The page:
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Camp / Single Parents

The Homesick Parent: Summer Camp and the Lonely Mom

The Homesick Parent: Summer Camp and the Lonely Mom

Allow me to paint a picture of what my life is about to look like.

I will be able to go to the pool and bring a random assortment of trashy magazines to read at my leisure.  No one will scream, “Mom!  He just hit me!” from somewhere in the house the moment I sit down to go to the bathroom.  I will be able to eat dinner at 8:00 PM if I want to and eat an Oreo on my couch without someone saying, “I thought you said not to do that.”

I won’t have to cut anyone’s meat or pancakes.  I will be able to listen to whatever I want to in the car.  I will be able to treat myself to a movie with bad words and not have to get up once to take someone else to the bathroom.

And how is all of this possible, you ask?

Because my kids are going to camp for two weeks.

Two weeks.  That is the longest stretch of time I have ever been separated from my three children in my life.  For the last twelve years, they have been my sole concern and focus, every moment of every day pretty much consumed with their schedules and overall well-being.  But for two whole weeks this summer, I will be footloose and kid-free.

And it’s starting to make me nervous.

I have been counting down the months, weeks, and now days until I drop my kids off at camp – just as they have.  They can’t wait to swim, go horseback riding, meet some new kids, and generally get dirty without someone nagging them every moment of the day. 

And I have been looking forward to a couple of weeks without anyone to nag.

But as we get closer and closer to that day, and each one of my kids goes through their own small stage of jitters about being away from home for two weeks…I’d be lying if I didn’t fess up and say that I’m a little nervous, too.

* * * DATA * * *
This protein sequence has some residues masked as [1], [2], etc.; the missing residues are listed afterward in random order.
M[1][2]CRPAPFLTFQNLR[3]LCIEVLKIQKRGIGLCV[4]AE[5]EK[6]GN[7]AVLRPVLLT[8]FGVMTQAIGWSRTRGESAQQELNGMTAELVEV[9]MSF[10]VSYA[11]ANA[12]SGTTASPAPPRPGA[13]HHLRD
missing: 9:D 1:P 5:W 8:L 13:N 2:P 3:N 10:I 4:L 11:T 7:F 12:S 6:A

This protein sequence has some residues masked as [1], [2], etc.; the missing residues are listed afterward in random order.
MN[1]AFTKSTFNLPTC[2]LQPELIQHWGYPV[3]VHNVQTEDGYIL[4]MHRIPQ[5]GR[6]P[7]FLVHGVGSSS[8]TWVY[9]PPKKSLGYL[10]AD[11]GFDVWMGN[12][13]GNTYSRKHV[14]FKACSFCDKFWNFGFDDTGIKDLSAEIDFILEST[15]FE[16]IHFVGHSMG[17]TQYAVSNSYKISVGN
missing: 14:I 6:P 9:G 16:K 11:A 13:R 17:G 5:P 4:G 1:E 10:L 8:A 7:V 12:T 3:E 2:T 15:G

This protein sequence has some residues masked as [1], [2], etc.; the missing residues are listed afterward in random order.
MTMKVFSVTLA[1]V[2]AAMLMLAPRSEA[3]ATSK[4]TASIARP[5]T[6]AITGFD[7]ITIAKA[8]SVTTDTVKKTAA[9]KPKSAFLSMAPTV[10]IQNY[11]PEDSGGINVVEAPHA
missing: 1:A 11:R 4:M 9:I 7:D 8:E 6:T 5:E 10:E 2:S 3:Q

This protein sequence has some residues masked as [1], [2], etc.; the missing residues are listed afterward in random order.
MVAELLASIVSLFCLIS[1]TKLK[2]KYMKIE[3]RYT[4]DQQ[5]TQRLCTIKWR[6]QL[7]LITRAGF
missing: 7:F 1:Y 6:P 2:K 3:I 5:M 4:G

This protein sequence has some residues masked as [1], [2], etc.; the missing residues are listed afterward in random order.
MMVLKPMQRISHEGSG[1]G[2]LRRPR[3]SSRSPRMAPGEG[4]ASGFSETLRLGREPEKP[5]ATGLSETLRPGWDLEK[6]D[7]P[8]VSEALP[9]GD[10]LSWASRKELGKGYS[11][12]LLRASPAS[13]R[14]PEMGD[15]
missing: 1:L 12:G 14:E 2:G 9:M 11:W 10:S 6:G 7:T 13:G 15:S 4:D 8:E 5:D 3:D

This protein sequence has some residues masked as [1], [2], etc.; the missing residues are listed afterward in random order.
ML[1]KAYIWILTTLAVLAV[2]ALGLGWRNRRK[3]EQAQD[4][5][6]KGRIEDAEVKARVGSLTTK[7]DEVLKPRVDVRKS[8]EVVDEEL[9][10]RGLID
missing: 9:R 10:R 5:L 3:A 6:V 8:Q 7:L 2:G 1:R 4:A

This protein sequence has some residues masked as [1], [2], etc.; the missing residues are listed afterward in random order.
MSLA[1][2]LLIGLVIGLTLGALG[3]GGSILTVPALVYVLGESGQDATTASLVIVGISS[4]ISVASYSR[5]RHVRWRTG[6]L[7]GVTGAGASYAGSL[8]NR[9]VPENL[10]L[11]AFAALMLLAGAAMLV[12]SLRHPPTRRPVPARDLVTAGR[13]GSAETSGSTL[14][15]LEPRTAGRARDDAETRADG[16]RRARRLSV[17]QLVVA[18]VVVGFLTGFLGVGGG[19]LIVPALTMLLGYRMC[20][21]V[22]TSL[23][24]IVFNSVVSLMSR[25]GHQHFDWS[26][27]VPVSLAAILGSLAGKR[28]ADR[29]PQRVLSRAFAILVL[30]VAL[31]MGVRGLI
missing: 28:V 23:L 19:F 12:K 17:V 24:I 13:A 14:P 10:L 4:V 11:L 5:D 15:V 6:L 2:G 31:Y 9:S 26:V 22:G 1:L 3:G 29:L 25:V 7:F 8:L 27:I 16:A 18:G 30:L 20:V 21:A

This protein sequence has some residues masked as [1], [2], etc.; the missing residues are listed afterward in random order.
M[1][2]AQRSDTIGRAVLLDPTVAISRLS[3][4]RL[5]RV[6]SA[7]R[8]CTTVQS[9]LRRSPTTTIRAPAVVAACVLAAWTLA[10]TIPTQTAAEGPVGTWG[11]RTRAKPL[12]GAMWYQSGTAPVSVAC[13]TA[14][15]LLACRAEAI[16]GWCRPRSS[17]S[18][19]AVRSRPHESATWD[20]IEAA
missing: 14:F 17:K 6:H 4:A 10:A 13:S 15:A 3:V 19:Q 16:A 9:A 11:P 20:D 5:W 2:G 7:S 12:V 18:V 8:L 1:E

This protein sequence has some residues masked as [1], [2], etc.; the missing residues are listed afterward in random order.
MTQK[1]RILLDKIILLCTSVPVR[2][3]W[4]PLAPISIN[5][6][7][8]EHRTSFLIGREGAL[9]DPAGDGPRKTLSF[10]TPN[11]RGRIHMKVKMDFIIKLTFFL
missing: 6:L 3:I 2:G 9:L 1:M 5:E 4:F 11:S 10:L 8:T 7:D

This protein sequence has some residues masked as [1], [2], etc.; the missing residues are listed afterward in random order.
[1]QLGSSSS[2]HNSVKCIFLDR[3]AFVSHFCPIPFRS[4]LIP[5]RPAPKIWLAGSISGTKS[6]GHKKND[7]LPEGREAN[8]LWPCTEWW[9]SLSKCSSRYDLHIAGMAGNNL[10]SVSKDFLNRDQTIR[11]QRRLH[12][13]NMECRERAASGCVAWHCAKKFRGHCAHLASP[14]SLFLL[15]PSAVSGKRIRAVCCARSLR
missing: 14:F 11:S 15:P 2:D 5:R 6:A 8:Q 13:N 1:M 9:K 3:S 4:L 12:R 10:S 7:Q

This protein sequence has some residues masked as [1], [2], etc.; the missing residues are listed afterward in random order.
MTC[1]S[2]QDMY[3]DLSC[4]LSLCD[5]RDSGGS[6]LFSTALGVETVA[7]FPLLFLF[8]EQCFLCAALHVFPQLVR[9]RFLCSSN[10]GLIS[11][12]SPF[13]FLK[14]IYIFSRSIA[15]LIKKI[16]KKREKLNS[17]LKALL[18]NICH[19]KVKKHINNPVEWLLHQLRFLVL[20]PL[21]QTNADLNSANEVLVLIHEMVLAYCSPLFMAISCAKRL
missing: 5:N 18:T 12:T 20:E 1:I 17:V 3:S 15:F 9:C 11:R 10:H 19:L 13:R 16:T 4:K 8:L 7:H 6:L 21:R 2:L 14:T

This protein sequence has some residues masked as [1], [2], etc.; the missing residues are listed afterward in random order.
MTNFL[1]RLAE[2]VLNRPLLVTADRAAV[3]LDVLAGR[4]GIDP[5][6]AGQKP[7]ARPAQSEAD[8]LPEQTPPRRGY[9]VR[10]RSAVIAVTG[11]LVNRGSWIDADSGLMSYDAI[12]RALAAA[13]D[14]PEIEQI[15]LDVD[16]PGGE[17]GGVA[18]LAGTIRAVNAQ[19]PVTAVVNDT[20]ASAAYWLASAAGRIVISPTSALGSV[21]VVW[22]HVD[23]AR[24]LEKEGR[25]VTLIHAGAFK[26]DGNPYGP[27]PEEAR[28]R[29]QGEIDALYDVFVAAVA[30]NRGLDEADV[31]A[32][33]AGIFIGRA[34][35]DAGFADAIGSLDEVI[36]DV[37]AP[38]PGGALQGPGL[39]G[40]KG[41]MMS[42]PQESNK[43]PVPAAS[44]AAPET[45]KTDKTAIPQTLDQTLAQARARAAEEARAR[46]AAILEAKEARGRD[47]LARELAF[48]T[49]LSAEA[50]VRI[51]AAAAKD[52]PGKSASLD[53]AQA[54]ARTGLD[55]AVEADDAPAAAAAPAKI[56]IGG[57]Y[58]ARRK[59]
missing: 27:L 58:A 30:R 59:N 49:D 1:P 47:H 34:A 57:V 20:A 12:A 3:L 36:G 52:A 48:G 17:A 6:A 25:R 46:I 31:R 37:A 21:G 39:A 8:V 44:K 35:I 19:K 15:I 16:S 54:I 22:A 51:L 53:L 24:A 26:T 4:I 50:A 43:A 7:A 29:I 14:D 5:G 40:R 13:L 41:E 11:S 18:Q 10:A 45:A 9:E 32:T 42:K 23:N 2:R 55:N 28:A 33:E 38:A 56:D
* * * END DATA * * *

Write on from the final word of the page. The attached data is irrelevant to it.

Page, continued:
I remember going to camp when I was a kid and being anxious about leaving the sanctuary of my room, all of my stuffed animals, and generally the comforts of home for a while.  Even though the moment I rolled out my sleeping bag on my bunk, I was in so much perpetual motion I didn’t really have time to miss home…those weeks leading up to leaving were always filled with a little worry.

As adults we are wise enough to know that “home” has very little to do with a place or possessions – it’s all about the people we consider our home base.  Because we’ve figured out that no matter where we go or what we go through, as long as we have those people around us…we’re home.

So, in a sense, my “home” is leaving me for a couple of weeks.

Now I know that once I actually drop them off, the kids and I will all go through much the same thing:  We will be nervous driving up there.  Our hearts will skip a small beat when we wave good-bye to each other.  And then we will all have so much fun doing our own things, the time will fly and the next thing you know I’ll be hauling those footlockers back down the mountain.

So, in the weeks leading up to their departure, when my son gets that look of doubt in his eyes for just a moment or my daughter comes into my bedroom clutching her security blanket and says, “Mom.  I’m a little scared about leaving,” I’ll have a smile on my face and reassure us all that we’re going to have a great time.

All the while I’m thinking, “I’m kinda nervous, too.”


Catherine Tidd is the author of “CONFESSIONS OF A MEDIOCRE WIDOW” and the owner of She is a mother who always tries to find humor in distressing situations and continues to write so that she can keep telling her kids that she’s busy and they need to get their own snacks.  Find her on Facebook and Twitter.

Author: Catherine

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1 Comment

  1. Laughing because I went through this exact same thing on Monday. I was seriously DEPRESSED the first day they were gone. Though I’m doing better now, I miss them!

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